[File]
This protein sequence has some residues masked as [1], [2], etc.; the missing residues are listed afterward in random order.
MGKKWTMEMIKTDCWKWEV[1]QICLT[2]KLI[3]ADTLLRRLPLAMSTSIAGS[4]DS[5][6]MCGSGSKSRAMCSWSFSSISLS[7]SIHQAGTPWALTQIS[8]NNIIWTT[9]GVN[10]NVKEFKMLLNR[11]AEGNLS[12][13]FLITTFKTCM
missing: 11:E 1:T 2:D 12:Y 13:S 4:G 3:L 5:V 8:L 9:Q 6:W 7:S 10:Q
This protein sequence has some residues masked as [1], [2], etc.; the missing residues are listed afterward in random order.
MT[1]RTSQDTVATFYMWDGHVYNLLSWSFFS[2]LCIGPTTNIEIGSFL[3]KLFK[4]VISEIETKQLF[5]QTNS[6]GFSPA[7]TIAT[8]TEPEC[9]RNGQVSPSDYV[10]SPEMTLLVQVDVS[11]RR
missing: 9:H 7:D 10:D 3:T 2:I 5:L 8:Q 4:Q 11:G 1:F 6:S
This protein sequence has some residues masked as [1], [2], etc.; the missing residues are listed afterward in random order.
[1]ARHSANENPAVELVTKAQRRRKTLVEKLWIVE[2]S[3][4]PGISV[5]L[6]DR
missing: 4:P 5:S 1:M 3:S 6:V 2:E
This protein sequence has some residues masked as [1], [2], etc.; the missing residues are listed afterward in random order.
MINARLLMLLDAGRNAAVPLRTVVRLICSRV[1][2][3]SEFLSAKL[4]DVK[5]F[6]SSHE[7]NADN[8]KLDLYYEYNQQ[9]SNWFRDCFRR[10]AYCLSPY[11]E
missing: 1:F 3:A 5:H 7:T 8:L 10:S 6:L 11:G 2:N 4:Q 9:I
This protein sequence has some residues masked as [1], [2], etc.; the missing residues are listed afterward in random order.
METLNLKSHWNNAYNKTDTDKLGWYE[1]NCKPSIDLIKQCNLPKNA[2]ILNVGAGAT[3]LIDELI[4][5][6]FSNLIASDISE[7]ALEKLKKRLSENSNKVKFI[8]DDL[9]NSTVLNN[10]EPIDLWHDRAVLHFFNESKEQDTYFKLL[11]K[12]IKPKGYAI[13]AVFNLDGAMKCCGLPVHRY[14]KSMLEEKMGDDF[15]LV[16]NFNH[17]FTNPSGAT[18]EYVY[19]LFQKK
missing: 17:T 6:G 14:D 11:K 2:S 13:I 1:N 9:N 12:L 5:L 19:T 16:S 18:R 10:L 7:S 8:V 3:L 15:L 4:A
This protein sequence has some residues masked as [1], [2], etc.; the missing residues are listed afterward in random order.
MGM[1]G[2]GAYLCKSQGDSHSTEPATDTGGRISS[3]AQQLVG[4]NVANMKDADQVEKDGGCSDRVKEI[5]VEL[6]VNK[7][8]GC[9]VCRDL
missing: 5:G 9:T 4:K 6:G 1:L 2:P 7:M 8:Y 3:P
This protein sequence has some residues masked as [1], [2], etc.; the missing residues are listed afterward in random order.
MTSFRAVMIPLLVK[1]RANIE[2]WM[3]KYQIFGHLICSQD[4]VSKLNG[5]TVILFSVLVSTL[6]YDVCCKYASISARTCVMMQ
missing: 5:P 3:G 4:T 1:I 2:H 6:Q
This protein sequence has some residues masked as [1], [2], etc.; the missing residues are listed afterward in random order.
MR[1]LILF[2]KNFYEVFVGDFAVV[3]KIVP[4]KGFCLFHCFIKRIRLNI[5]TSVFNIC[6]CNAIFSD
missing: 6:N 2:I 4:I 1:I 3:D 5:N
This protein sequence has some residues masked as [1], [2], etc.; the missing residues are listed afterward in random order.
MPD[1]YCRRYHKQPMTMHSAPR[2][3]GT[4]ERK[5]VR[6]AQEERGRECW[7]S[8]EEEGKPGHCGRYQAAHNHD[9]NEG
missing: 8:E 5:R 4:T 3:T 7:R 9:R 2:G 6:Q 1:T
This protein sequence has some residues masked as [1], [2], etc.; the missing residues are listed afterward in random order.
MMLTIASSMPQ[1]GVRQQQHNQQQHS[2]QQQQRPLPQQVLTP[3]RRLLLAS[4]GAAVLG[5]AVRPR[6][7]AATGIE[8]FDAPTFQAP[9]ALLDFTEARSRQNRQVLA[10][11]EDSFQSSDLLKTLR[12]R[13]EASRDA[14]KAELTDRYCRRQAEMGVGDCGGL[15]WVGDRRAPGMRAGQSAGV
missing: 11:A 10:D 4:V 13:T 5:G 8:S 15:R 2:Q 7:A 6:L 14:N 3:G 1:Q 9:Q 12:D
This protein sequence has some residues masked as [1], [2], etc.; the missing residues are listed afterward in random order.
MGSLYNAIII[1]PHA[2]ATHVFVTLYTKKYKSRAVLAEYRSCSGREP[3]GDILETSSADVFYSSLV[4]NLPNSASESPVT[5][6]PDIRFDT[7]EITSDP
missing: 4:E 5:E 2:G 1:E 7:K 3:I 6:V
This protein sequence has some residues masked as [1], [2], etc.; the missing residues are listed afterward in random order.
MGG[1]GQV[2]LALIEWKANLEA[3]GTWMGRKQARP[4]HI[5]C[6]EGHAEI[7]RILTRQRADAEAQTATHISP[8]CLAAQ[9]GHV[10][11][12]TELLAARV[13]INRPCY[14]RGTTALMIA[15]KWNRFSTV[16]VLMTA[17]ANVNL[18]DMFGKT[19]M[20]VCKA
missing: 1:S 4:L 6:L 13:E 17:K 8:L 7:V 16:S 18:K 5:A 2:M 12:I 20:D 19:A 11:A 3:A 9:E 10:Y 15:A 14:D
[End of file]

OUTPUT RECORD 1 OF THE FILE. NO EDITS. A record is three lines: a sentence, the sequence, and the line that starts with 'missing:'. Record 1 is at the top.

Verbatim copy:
This protein sequence has some residues masked as [1], [2], etc.; the missing residues are listed afterward in random order.
MGKKWTMEMIKTDCWKWEV[1]QICLT[2]KLI[3]ADTLLRRLPLAMSTSIAGS[4]DS[5][6]MCGSGSKSRAMCSWSFSSISLS[7]SIHQAGTPWALTQIS[8]NNIIWTT[9]GVN[10]NVKEFKMLLNR[11]AEGNLS[12][13]FLITTFKTCM
missing: 11:E 1:T 2:D 12:Y 13:S 4:G 3:L 5:V 8:L 9:Q 6:W 7:S 10:Q